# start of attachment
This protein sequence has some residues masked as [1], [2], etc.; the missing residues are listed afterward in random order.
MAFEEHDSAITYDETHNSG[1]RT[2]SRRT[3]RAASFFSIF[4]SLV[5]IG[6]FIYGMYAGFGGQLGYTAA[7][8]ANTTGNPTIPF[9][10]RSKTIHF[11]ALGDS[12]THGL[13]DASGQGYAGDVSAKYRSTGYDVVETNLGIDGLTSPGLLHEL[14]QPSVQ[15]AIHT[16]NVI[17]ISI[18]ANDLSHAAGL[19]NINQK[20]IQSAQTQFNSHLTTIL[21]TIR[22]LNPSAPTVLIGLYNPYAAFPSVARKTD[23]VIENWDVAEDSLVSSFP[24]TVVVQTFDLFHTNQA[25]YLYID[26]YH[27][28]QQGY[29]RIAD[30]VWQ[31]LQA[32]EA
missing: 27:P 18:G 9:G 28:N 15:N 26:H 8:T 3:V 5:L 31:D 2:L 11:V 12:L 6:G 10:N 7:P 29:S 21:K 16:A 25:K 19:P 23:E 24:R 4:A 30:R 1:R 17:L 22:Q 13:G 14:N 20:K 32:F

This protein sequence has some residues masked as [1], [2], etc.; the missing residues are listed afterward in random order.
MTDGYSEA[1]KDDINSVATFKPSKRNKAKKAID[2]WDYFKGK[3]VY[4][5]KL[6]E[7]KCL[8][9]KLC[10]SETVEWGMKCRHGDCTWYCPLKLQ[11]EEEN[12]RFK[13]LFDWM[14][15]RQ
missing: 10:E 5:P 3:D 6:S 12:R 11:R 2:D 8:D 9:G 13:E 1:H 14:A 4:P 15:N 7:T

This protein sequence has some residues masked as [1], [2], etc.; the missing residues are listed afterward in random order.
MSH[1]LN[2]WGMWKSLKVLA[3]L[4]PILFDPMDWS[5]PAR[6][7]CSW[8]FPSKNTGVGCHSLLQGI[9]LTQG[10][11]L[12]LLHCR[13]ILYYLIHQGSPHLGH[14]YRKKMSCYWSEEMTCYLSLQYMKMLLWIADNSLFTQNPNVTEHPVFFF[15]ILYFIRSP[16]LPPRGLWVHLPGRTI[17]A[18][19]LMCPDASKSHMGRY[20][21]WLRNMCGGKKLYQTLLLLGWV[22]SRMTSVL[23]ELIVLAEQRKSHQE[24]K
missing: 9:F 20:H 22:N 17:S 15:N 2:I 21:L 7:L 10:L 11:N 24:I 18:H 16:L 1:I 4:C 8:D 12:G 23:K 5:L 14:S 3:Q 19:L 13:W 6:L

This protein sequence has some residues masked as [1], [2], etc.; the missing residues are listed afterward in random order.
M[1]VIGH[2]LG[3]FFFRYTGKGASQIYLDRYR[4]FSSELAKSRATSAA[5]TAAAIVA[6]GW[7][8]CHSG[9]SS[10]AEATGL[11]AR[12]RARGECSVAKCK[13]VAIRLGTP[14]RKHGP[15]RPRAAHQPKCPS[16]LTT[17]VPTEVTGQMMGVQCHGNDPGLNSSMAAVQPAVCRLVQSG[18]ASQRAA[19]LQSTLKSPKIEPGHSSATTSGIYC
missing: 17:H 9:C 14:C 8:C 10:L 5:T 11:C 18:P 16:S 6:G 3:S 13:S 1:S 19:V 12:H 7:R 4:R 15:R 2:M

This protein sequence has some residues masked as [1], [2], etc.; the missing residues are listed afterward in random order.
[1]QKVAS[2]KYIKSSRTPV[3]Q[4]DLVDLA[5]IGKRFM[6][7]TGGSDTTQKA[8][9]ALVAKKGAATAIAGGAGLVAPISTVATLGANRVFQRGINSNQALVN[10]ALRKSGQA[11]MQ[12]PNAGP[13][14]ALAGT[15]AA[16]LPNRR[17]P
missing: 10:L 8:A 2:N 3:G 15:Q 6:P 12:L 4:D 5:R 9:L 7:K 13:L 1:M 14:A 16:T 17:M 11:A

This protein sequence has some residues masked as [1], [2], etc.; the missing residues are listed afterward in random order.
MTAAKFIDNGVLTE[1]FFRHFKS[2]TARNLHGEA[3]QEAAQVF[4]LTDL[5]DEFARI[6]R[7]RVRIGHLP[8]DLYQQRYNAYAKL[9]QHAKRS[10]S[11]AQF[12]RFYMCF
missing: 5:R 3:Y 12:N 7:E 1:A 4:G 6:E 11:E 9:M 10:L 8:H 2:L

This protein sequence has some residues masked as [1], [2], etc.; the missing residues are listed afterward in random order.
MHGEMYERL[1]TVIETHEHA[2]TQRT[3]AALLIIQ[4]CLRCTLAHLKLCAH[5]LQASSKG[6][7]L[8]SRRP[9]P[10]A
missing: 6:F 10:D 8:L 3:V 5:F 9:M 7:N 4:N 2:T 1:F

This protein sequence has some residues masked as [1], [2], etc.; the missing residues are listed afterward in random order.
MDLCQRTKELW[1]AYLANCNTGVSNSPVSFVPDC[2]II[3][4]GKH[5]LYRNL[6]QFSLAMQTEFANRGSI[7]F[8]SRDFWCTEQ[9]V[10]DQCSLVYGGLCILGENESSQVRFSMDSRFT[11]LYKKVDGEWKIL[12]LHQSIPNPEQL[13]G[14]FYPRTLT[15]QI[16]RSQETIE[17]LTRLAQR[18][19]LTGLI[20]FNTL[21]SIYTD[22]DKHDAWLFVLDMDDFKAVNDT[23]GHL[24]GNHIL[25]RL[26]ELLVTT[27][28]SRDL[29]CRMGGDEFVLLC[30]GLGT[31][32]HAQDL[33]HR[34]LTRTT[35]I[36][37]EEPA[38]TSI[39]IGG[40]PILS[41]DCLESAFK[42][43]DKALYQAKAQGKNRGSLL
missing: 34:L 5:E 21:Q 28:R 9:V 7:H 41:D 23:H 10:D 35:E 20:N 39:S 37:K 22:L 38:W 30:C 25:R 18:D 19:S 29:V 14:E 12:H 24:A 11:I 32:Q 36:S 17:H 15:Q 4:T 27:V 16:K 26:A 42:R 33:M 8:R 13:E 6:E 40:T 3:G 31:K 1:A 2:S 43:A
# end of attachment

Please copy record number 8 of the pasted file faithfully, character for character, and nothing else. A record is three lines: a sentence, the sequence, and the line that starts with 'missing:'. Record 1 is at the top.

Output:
This protein sequence has some residues masked as [1], [2], etc.; the missing residues are listed afterward in random order.
MDLCQRTKELW[1]AYLANCNTGVSNSPVSFVPDC[2]II[3][4]GKH[5]LYRNL[6]QFSLAMQTEFANRGSI[7]F[8]SRDFWCTEQ[9]V[10]DQCSLVYGGLCILGENESSQVRFSMDSRFT[11]LYKKVDGEWKIL[12]LHQSIPNPEQL[13]G[14]FYPRTLT[15]QI[16]RSQETIE[17]LTRLAQR[18][19]LTGLI[20]FNTL[21]SIYTD[22]DKHDAWLFVLDMDDFKAVNDT[23]GHL[24]GNHIL[25]RL[26]ELLVTT[27][28]SRDL[29]CRMGGDEFVLLC[30]GLGT[31][32]HAQDL[33]HR[34]LTRTT[35]I[36][37]EEPA[38]TSI[39]IGG[40]PILS[41]DCLESAFK[42][43]DKALYQAKAQGKNRGSLL
missing: 34:L 5:E 21:Q 28:R 9:V 7:H 41:D 23:H 10:D 35:E 20:N 39:S 37:K 22:L 38:W 30:C 25:R 18:D 19:S 29:V 14:E 12:H 24:A 11:I 32:Q 36:S 17:H 15:Q 4:T 27:V 16:K 26:A 42:R 33:M 8:R 13:E 6:E 40:T 3:G 31:K 1:A 2:S 43:A